WSJ Contest — Friday, December 31, 2021

Grid: 15 minutes; meta: a couple of hours 


Matt Gaffney’s Wall Street Journal contest crossword, “A Year to Watch” — Conrad’s review.

Happy New Year, everyone! This week we’re looking for a seven-letter TV show title. There were six long across theme entries, plus 37/38/40a:

  • [17a: Tough route to victory]: NARROWPATH
  • [21: “Dallas” family]: THEEWINGS
  • [30a: Cirri]: WISPYCLOUDS
  • [37a: With 38- and 40-Across, coffee lightener (you just need a little of it, in real life and for this contest answer): HALF AND HALF
  • [50a: Michigan representative from 2011 to 2021]: JUSTINAMASH
  • [59: Meal in a bowl]: BEEFRAMEN
  • [68a: Materials for professors, traditionally]: FINETWEEDS

I spotted step one fairly quickly when the TV shows WINGS and MASH jumped out at me, so I circled shows in the theme entries (I missed ALF initially). Then I lost the signal. Hindsight 20-20: The answer was staring me in the face. My mistake was treating 75a [TIME, clued as “TV ___ (what 2022 might be considered, since those are the 20th and 22nd letters”)] as a clue for step 2. It tied to the title and was the last horizontal entry, commonly used for meta-relevant hints. I was also thrown by HALF AND HALF, and thought I should take half of each words of the themers (half of NARROW, and half of PATH, for example). That lead to the following dead rabbit holes:

  • TV show debut years: MASH (1972), ISPY (1965), etc.
  • Then I tried to map 19 and 72 back to the grid (etc.), but WINGS debuted in 1990, and 65 was the highest grid number
  • I spent a lot of time looking at a numeric alphabet conversion table, trying to map back to various grid entries
  • For example, NARROW PATH: N is the 14th letter, and P is the 16th, mapping to S O in the grid
  • I looked for other TV-relevant material, such as 55a (SNL) and 71a (ELYSE, clued as “Family Ties” mom)
WSJ Contest – 12.31.21 - Solution

WSJ Contest – 12.31.21 – Solution

I put the puzzle down. Picked it up an hour later, decided to ignore the title and 75a, and the answer jumped out at me: most of the theme entries were two words, and one of those words contained a TV show preceded by one letter (a “little of” each):

  • (N)ARROW
  • (E)WINGS
  • (W)ISPY
  • (H)ALF
  • (A)MASH
  • (R)AMEN
  • (T)WEEDS

That leads to NEWHART, our contest solution. That’s clearly the answer, but I spent more time trying to see if I was missing something. 75a is a neat observation that points to the title (and the title points back), but neither plays a role in the solve (quite the opposite, at least for me). The title is also (meta) distracting: it mentions “Watch,” but the puzzle notes (“TV show”) make that unnecessary. “Year” is not helpful. HALF AND HALF uses one third of the words, unlike the other themers that use half. I wonder why Matt didn’t choose a different two-word HALF entry (to make it consistent with the other themers). I compared notes with my solving friends to see if I was missing something and we were all on the same page. Solvers: let me know what you thought, and your steps (or missteps) to reaching the solution. And please point out anything I may be missing. We’ll end with one of the greatest New Year’s Eve songs ever written: 1999 by Prince.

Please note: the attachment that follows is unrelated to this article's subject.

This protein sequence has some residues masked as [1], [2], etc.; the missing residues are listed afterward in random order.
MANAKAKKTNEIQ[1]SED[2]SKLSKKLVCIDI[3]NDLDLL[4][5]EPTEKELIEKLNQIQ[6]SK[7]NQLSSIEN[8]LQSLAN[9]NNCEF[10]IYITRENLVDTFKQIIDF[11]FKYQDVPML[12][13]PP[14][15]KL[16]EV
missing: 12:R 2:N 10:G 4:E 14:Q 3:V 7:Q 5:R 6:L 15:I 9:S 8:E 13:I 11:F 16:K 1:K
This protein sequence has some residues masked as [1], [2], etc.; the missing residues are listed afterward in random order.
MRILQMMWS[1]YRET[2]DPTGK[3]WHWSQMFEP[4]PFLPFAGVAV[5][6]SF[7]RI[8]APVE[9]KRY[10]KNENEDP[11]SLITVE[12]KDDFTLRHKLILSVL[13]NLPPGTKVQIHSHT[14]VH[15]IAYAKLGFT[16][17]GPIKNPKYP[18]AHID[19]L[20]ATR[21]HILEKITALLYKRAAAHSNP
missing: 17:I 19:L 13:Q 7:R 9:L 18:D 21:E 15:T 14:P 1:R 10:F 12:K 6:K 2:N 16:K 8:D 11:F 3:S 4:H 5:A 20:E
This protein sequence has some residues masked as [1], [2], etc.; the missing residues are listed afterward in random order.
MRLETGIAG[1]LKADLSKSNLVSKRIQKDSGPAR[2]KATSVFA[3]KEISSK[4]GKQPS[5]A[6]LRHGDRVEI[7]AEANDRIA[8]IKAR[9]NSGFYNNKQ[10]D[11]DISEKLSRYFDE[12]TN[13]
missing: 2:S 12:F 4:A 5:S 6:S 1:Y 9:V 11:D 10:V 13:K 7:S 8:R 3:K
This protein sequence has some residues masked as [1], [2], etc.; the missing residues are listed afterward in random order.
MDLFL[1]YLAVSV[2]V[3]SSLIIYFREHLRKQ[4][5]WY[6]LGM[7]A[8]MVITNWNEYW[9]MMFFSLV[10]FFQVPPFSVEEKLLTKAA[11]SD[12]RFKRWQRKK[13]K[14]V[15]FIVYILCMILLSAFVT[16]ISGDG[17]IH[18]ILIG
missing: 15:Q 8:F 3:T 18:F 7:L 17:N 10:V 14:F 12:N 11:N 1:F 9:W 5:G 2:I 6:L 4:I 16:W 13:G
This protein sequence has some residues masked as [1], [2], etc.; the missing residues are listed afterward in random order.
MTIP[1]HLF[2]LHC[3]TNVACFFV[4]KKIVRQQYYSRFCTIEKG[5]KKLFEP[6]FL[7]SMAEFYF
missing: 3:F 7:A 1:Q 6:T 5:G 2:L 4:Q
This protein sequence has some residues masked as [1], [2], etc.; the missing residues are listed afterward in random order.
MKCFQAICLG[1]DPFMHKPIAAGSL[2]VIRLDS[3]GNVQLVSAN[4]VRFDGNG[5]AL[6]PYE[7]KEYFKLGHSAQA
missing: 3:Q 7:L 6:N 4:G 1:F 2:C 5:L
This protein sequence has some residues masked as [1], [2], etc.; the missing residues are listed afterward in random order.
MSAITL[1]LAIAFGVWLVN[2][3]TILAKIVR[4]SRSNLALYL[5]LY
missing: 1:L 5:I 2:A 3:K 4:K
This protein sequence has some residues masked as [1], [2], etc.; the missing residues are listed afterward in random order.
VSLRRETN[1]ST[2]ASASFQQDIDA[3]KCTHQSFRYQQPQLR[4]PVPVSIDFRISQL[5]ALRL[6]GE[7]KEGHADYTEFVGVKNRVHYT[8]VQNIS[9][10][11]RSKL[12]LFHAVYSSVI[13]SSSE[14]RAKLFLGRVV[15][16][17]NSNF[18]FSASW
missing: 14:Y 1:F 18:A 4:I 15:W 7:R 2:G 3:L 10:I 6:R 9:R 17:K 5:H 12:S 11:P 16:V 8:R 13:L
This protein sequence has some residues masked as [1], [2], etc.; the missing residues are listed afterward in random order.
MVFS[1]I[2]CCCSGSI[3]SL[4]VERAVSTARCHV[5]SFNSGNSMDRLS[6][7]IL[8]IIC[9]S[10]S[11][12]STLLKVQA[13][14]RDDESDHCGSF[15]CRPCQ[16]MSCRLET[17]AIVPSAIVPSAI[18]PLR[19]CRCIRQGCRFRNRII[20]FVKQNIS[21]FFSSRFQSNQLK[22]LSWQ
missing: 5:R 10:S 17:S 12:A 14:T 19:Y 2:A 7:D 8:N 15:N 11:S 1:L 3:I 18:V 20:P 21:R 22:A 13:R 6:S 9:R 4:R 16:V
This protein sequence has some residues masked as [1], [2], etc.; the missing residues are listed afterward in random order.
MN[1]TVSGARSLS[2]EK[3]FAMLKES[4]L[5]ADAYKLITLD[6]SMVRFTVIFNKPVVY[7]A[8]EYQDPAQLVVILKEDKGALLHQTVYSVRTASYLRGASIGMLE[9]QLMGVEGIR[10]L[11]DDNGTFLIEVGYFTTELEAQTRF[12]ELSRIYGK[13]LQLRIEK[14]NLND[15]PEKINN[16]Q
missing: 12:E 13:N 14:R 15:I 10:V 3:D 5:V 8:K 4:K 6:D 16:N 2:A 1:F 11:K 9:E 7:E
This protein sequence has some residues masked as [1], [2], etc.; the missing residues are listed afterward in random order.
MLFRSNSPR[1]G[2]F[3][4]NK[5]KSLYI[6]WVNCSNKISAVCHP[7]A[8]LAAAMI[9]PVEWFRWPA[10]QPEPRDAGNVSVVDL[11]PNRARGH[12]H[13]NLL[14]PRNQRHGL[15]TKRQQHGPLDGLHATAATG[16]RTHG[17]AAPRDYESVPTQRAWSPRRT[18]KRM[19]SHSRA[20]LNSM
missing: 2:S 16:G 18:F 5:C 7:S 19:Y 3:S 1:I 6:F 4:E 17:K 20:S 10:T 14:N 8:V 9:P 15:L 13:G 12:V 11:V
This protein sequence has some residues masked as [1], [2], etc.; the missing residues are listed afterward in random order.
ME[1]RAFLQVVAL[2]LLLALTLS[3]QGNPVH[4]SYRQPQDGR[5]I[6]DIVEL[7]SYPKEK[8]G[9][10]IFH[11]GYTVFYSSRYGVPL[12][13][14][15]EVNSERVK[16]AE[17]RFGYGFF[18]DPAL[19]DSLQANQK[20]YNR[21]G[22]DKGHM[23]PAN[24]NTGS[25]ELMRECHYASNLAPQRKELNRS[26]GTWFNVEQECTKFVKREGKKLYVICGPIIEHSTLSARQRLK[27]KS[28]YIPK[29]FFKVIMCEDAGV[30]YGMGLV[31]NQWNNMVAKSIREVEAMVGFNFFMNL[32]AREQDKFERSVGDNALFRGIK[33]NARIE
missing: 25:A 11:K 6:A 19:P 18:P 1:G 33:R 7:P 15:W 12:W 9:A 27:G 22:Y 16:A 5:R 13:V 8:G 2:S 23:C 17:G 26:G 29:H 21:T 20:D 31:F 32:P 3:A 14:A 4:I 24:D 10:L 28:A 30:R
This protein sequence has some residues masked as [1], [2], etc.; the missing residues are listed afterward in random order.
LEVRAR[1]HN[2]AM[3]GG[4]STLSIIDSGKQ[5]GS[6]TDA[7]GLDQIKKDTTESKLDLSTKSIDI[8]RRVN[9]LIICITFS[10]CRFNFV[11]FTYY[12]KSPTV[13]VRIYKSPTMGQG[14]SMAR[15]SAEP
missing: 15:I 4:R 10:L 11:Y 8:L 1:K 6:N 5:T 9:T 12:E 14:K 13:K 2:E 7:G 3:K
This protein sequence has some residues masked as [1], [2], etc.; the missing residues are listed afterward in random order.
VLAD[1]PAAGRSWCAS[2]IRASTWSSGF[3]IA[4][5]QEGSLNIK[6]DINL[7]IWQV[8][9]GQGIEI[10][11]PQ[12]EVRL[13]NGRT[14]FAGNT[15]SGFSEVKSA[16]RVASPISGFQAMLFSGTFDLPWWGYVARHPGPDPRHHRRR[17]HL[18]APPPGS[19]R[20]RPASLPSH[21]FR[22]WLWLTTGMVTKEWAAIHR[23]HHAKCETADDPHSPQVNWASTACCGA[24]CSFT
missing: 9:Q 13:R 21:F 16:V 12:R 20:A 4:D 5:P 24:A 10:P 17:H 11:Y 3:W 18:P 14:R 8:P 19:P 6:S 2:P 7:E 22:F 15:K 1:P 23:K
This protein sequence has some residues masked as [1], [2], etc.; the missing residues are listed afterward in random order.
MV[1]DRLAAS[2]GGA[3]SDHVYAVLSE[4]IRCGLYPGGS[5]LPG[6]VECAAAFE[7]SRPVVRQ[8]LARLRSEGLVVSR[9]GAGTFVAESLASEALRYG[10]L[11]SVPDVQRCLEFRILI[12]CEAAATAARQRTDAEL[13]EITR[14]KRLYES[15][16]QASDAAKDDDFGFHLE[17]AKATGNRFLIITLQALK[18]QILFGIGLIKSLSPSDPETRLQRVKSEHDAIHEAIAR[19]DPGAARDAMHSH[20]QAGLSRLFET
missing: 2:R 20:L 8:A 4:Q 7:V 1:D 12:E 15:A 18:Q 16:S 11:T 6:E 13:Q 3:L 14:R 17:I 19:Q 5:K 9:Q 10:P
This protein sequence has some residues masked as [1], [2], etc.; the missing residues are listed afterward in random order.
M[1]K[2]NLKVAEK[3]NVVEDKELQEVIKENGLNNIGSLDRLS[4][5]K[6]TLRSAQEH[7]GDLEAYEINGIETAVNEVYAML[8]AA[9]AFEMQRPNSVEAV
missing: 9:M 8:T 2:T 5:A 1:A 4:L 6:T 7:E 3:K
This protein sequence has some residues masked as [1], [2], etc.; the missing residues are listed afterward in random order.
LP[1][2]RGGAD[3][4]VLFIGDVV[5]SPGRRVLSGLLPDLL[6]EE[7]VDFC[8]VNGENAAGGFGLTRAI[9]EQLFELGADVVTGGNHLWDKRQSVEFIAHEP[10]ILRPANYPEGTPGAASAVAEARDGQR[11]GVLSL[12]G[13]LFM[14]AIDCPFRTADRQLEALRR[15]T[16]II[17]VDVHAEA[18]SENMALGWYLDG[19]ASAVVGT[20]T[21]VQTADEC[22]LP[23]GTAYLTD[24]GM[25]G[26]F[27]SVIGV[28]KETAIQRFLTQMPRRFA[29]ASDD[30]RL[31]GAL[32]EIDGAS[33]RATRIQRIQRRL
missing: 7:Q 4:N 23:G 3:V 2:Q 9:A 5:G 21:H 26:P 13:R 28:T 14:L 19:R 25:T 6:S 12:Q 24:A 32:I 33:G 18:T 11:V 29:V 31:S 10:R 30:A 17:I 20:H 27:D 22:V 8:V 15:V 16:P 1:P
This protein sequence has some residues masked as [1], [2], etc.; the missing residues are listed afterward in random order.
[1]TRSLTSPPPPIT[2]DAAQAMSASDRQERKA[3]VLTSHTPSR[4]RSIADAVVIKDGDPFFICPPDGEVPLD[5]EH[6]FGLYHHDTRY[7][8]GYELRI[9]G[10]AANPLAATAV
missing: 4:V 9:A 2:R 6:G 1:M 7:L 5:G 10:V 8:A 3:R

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15 Responses to WSJ Contest — Friday, December 31, 2021

  1. Seth says:

    Glad I didn’t spend too much time on this. Never had a chance. I’ve never heard of Arrow, I Spy, or Amen, so I had absolutely no chance of ever noticing TV shows. Also, like you mention, the title and the last across entry really really hint towards “year” being important. And I really don’t get the choice of using HALF AND HALF. You just need a little of it? As in, only the first word? Why not just use another two-word phrase with HALF in it, like BETTER HALF or something?

  2. tim mor says:

    I started with Broken Arrow which was a tv show from the ’50s; both Frame and Men were tv shows and i never heard of Amen … so … feh

  3. Cindy N says:

    The title and 75A never really did seem to apply to the answer, however the clues for HALF AND HALF told us what to use to get NEWHART. Once you took HALF of the answer, “you just need a little of it, in real life and for this contest answer”. The little bit was the first letter of the word you were using, that you removed for the TV show.

    • Ryan says:

      Ah, that’s the part of the mechanism I was missing! After trying most of the techniques Conrad did above, I just happened to notice that the preceding letters spelled NEWHART. I figured that was the answer, but couldn’t determine how I was supposed to get there. I unfortunately had “SCANDAL” stuck in my head after learning we were looking for a seven-letter TV show and I had a hard time clearing that from my brain.